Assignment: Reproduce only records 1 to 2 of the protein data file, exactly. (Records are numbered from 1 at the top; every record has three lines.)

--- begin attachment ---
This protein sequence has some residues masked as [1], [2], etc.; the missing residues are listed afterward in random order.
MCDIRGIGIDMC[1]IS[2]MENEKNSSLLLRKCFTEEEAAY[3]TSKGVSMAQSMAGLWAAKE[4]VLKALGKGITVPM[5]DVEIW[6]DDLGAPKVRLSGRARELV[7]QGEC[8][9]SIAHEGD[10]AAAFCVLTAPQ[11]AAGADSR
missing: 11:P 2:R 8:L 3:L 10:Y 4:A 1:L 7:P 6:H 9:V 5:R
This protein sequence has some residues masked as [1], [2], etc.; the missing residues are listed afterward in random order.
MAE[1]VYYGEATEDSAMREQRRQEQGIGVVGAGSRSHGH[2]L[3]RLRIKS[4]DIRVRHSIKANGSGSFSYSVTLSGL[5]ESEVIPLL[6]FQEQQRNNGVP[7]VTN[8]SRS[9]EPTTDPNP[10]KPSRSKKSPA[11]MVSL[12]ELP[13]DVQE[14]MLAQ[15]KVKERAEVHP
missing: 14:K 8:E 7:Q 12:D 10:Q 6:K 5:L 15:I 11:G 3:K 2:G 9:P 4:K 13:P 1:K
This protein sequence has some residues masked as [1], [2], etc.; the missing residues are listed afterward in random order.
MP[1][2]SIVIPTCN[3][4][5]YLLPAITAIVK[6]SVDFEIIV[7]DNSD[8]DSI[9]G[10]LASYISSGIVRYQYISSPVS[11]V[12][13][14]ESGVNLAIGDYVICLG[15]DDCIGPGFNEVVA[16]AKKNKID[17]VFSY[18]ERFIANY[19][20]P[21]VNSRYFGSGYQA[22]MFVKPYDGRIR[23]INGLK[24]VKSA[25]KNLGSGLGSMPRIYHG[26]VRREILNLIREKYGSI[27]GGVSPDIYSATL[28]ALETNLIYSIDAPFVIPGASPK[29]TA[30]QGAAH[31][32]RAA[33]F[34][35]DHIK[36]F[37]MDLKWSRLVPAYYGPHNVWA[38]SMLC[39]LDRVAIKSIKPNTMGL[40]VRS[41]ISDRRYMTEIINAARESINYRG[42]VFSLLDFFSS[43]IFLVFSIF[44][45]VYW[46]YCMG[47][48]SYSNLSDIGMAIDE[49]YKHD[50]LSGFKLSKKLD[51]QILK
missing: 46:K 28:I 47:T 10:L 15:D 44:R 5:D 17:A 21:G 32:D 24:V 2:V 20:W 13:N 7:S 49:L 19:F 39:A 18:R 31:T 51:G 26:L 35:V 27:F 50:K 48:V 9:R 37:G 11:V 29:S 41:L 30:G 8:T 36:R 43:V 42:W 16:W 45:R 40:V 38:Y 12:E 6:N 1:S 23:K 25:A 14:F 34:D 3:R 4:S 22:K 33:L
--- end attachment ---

This protein sequence has some residues masked as [1], [2], etc.; the missing residues are listed afterward in random order.
MCDIRGIGIDMC[1]IS[2]MENEKNSSLLLRKCFTEEEAAY[3]TSKGVSMAQSMAGLWAAKE[4]VLKALGKGITVPM[5]DVEIW[6]DDLGAPKVRLSGRARELV[7]QGEC[8][9]SIAHEGD[10]AAAFCVLTAPQ[11]AAGADSR
missing: 11:P 2:R 8:L 3:L 10:Y 4:A 1:L 7:P 6:H 9:V 5:R
This protein sequence has some residues masked as [1], [2], etc.; the missing residues are listed afterward in random order.
MAE[1]VYYGEATEDSAMREQRRQEQGIGVVGAGSRSHGH[2]L[3]RLRIKS[4]DIRVRHSIKANGSGSFSYSVTLSGL[5]ESEVIPLL[6]FQEQQRNNGVP[7]VTN[8]SRS[9]EPTTDPNP[10]KPSRSKKSPA[11]MVSL[12]ELP[13]DVQE[14]MLAQ[15]KVKERAEVHP
missing: 14:K 8:E 7:Q 12:D 10:Q 6:K 5:L 15:I 11:G 3:K 2:G 9:P 4:K 13:P 1:K